In the opening chapters of The Fighter—Michael Farris Smith’s latest tale of crime and other dark corners of human struggle in the Mississippi Delta—broken-down brawler Jack Boucher has reached the last frayed edge of his nerve. He has only a handful of days to pull together a large amount of money—so large it would save his foster mother’s house from imminent foreclosure, pay off a lethal debt to ruthless Big Momma Sweet, and clear him of a raft of other debts from a life of impulsive choices and no-win tangles. But these troubles are not his worst.
A prizefighter in constant pain from a career of brutal wins and losses, Jack lives at the mercy of “the headache that would forever need something stronger.” Pills and booze help him cope with the moment at hand, but he knows his mind will go on paying a bigger and bigger price for the life he’s chosen. To keep things straight, Jack carries a notebook filled with reminders: “By each name he had written friend or foe. By each address he had written safe or stay away. The pages were filled with fragments or directions and phone numbers and what he owed and who he owed it to and other notes he had written out of frustration or anger or despair, notes to remind him of which world he belonged to.”
These notes enrich our understanding of Jack’s inner world, detailing a storied history of self-sabotage and desperation. Looked at one way, Jack is a protagonist we’ve seen innumerable times before—a white, aging, hard-drinking Southern man returning home to confront a pileup of personal wreckage. But Jack’s physical and mental vulnerability startles this familiar narrative into something fresh.
Jack’s compromised memory places readers in an intriguing position, as we sometimes remember details or plot points from earlier scenes that Jack himself can no longer bring to mind: “Jack closed his eyes and searched the black spot in his mind. His face in a grimace of frustration and pressing his fingers against his forehead as if trying to force his thoughts into giving him answers. He heard the jingles and bells of the slot machines and he heard old men laughing but he could see no faces and hear no names.”
The deep bond between Jack and his foster mother, Maryann, forms the emotional core of the novel. A woman who fought her own battles, Maryann has now reached the end of a long war with dementia. At her bedside, Jack contemplates the latest in a streak of bitter losses. “He stared at Maryann and he knew what was coming for him. His own mind invaded by vast expanses of nothingness that had crept in like lava and inched its way across the green earth and burned without regard for splendor or necessity. So many fists and knees and blows to the head that could not be taken back. Could not be erased and all the damage done and feeding himself for years with whatever could medicate for the moment. For the night. And he felt the erosion but he kept feeding the whirlwind that ripped the fertile chunks of memory away.”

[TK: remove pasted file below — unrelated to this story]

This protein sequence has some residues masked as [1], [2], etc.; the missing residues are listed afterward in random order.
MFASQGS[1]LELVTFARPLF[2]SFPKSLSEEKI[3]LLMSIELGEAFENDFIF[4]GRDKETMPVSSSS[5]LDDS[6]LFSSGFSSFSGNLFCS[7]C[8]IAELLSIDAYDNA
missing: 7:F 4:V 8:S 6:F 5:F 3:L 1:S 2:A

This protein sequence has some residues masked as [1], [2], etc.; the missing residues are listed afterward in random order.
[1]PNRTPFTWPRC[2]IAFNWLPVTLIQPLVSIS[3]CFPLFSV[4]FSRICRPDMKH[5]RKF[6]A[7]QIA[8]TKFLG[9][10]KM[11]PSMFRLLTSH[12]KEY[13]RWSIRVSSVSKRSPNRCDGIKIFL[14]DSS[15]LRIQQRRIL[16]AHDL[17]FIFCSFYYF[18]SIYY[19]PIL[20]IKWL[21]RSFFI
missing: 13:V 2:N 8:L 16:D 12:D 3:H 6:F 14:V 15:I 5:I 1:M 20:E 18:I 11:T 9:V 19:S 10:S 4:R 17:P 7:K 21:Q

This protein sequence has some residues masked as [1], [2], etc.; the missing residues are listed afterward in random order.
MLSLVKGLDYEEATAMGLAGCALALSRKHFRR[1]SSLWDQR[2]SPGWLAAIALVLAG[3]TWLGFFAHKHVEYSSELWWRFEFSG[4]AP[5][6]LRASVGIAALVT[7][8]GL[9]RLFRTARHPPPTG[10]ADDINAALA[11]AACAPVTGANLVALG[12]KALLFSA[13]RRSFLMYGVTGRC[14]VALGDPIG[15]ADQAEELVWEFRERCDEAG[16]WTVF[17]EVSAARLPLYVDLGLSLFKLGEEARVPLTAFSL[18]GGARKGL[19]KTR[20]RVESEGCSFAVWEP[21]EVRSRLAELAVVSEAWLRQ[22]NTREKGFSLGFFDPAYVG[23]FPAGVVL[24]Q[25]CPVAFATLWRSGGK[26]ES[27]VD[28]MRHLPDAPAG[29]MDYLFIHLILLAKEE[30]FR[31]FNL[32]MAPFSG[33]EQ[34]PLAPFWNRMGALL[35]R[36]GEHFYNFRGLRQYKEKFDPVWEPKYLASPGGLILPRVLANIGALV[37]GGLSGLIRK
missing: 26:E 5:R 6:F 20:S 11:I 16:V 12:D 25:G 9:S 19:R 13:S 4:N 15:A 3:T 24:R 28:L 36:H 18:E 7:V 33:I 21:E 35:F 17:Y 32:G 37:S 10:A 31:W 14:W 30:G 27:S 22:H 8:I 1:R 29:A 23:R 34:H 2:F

Jack’s perilous efforts to navigate these threats send him into the paths of others who have built nebulous, off-book lives. Appropriately, there’s The Outlaw Carnival, run by a pragmatic manager named Baron, who happens upon Jack’s problem and can’t help but involve himself. At Baron’s side is Annette—a culturally updated Tattooed Lady with a heart of gold. Big Momma Sweet hangs over the novel as Jack’s greatest nemesis: to owe her money is to watch your life’s clock running down, fast. These supporting characters form a kind of archetypal backdrop for Jack, whose depth and humanity provide the true engine for The Fighter.
With this new novel, Michael Farris Smith adds another memorable work to his growing list of tough-minded, fascinating Mississippi Delta stories. In Rivers, his 2013 debut of environmental disaster and bare-boned survival, he proved that his powers of imagination and plotting are more than equal to the task of spinning a great tale. His follow-up, Desperation Road, though drawn on a far smaller canvas, offers action sequences and jolts of surprise that shine through.
The Fighter brings together everything Smith does well. Jack’s unpredictable state of mind and body permeate the aesthetic landscape of the story. We feel the anxiety and suspense as he tries, once more, to drag himself up from the mat for another round. If he ends up getting pummeled, we never once think of looking away.
Emily Choate holds an M.F.A. from Sarah Lawrence College. Her fiction has been published in Shenandoah, The Florida Review, Tupelo Quarterly, and The Double Dealer, and her nonfiction has appeared in Yemassee, Late Night Library, and elsewhere. She lives in Nashville, where she’s working on a novel.